The actress, who has played the character since the Netflix show first aired in 2017, explained her departure in an Instagram post on Wednesday, saying, “Black characters on an animated show should be played by black people.”
In the open letter, Slate told his 894,000 followers that his original reasoning for accepting the voiceover job was “flawed” and “an example of white privilege,” but now he realized that continuing to voice the character. it would mean that he was “participating in an act of erasing blacks.”
“At the beginning of the show, I reasoned to myself that it was permissible for me to play ‘Missy’ because her mother is Jewish and white, like me. But ‘Missy’ is also black and black characters in an animated show. It should be played by blacks. “
The 38-year-old star, who also appeared in “Parks and Recreation” and in the movie “Obvious Child,” went on to say that “ending my portrayal of ‘Missy’ is a step in a lifelong process to uncover racism. in my actions. “
Slate acknowledged that although she “cannot change the past,” it was her duty to participate in “significant anti-racist actions.”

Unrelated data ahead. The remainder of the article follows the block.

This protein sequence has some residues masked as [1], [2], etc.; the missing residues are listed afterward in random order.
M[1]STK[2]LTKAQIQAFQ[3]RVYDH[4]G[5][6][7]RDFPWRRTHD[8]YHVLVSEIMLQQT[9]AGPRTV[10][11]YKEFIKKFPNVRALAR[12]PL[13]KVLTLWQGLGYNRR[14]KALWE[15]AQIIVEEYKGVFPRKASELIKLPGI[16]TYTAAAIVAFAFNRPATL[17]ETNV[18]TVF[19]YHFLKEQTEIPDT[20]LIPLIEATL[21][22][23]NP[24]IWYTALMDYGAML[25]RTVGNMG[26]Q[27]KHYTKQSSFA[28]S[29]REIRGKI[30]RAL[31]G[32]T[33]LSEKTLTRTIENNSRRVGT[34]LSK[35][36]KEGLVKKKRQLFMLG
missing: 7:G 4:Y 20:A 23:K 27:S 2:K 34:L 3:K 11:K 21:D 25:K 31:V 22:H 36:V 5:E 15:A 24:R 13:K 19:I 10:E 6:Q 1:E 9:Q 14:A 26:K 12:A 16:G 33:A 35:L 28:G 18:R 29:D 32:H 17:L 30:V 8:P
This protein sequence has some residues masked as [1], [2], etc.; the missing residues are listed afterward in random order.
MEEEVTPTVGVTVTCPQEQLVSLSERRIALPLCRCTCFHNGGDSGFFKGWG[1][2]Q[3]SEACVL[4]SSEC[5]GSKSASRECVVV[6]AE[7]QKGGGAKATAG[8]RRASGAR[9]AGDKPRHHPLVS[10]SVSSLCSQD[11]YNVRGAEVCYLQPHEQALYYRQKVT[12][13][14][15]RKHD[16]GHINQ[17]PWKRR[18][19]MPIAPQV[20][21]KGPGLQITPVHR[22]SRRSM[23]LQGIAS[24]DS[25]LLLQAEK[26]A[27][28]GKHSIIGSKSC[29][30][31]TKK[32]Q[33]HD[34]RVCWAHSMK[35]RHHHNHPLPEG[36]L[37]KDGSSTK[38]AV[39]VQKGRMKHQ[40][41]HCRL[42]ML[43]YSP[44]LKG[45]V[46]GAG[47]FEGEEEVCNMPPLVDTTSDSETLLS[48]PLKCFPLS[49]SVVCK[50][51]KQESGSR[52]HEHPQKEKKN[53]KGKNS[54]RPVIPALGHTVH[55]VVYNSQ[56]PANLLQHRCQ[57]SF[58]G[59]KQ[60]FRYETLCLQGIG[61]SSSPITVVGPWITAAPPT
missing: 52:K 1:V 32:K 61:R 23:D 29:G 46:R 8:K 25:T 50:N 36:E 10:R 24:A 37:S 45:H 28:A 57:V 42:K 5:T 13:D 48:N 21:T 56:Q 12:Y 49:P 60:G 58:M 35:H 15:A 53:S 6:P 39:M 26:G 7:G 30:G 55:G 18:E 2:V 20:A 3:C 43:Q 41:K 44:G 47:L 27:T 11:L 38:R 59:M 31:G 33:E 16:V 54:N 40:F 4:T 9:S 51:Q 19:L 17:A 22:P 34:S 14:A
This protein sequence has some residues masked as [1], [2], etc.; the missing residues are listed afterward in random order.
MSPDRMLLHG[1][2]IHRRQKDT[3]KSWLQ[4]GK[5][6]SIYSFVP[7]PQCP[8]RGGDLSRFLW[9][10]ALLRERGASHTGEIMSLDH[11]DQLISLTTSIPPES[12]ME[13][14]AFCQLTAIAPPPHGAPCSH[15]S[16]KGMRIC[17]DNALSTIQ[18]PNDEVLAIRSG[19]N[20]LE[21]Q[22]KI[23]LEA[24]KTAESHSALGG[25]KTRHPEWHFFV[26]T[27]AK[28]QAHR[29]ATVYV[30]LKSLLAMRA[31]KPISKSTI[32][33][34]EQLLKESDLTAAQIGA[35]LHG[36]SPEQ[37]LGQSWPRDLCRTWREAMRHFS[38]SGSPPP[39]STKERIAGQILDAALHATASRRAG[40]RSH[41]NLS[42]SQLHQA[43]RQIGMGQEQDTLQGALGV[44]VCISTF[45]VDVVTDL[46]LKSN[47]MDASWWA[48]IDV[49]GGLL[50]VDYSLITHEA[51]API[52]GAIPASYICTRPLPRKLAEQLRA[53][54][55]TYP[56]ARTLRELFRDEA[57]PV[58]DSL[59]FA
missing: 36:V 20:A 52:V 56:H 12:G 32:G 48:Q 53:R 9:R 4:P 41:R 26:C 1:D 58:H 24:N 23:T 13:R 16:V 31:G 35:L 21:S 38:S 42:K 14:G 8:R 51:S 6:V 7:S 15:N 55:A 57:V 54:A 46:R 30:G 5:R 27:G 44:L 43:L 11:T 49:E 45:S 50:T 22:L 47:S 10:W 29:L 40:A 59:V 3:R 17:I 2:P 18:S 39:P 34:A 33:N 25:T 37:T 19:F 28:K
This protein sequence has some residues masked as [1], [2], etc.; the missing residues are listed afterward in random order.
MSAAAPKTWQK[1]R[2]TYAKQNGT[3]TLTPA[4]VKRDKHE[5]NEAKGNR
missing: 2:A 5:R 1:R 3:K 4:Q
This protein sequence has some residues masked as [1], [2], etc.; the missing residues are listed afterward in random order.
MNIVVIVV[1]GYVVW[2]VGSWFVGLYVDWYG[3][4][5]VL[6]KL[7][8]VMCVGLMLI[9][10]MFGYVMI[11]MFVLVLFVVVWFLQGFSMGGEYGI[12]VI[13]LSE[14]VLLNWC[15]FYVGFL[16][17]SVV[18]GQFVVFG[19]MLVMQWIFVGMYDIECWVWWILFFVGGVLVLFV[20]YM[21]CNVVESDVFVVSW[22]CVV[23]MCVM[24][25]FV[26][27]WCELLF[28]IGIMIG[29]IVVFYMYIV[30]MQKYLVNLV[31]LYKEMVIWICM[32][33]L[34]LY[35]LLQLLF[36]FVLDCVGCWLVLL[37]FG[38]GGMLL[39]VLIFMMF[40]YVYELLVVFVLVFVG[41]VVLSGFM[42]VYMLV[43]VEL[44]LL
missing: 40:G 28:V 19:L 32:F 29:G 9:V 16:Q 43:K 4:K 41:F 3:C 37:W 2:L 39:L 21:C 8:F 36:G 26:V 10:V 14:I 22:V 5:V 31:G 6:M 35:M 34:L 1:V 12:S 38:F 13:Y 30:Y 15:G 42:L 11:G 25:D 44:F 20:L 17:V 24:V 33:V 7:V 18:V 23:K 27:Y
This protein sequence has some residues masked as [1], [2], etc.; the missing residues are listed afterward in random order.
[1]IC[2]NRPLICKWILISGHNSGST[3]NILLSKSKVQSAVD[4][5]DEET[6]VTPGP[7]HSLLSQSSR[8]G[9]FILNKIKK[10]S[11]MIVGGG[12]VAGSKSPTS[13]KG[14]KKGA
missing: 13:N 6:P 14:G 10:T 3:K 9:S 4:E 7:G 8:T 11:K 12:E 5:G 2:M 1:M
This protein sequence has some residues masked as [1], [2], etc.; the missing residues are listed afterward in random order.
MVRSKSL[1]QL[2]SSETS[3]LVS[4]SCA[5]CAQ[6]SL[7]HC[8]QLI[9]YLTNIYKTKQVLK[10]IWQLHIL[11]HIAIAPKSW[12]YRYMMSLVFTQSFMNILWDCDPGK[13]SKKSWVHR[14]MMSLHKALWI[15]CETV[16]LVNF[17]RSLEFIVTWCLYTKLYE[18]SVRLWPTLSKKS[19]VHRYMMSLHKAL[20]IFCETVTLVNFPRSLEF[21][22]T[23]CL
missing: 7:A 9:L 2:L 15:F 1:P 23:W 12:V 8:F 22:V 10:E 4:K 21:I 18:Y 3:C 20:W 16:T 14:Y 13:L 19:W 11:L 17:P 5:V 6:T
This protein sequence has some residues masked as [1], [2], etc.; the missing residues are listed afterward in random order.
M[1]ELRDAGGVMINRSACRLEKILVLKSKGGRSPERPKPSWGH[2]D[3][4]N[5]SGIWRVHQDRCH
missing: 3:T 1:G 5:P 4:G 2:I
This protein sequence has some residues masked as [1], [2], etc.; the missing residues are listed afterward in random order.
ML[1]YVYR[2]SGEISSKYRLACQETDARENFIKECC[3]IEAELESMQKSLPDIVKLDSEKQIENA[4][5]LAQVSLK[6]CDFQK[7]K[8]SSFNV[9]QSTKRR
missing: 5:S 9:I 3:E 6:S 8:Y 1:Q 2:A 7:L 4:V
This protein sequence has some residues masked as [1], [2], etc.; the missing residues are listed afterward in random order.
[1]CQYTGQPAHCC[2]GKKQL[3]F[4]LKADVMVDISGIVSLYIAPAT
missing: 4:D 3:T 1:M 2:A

Slate signed the message promising to be more “thoughtful about the messages in my work” and apologized to those whom he had hurt.
“I’m so sorry. Black voices must be heard. Black Lives Matter,” he added.
In a joint statement posted on Twitter, “Big Mouth” creators Nick Kroll, Andrew Goldberg, Mark Levin and Jennifer Flackett said they supported Slate’s decision and planned to replay the role with a black actor.
“We sincerely apologize and regret our original decision to choose a white actor to express a biracial character,” they wrote. “We made a mistake, we took our privilege for granted, and we are working hard to advance better.”
They added, “They are proud of the representation Missy has offered to sensitive, cerebral women of color, and we plan to continue that representation.”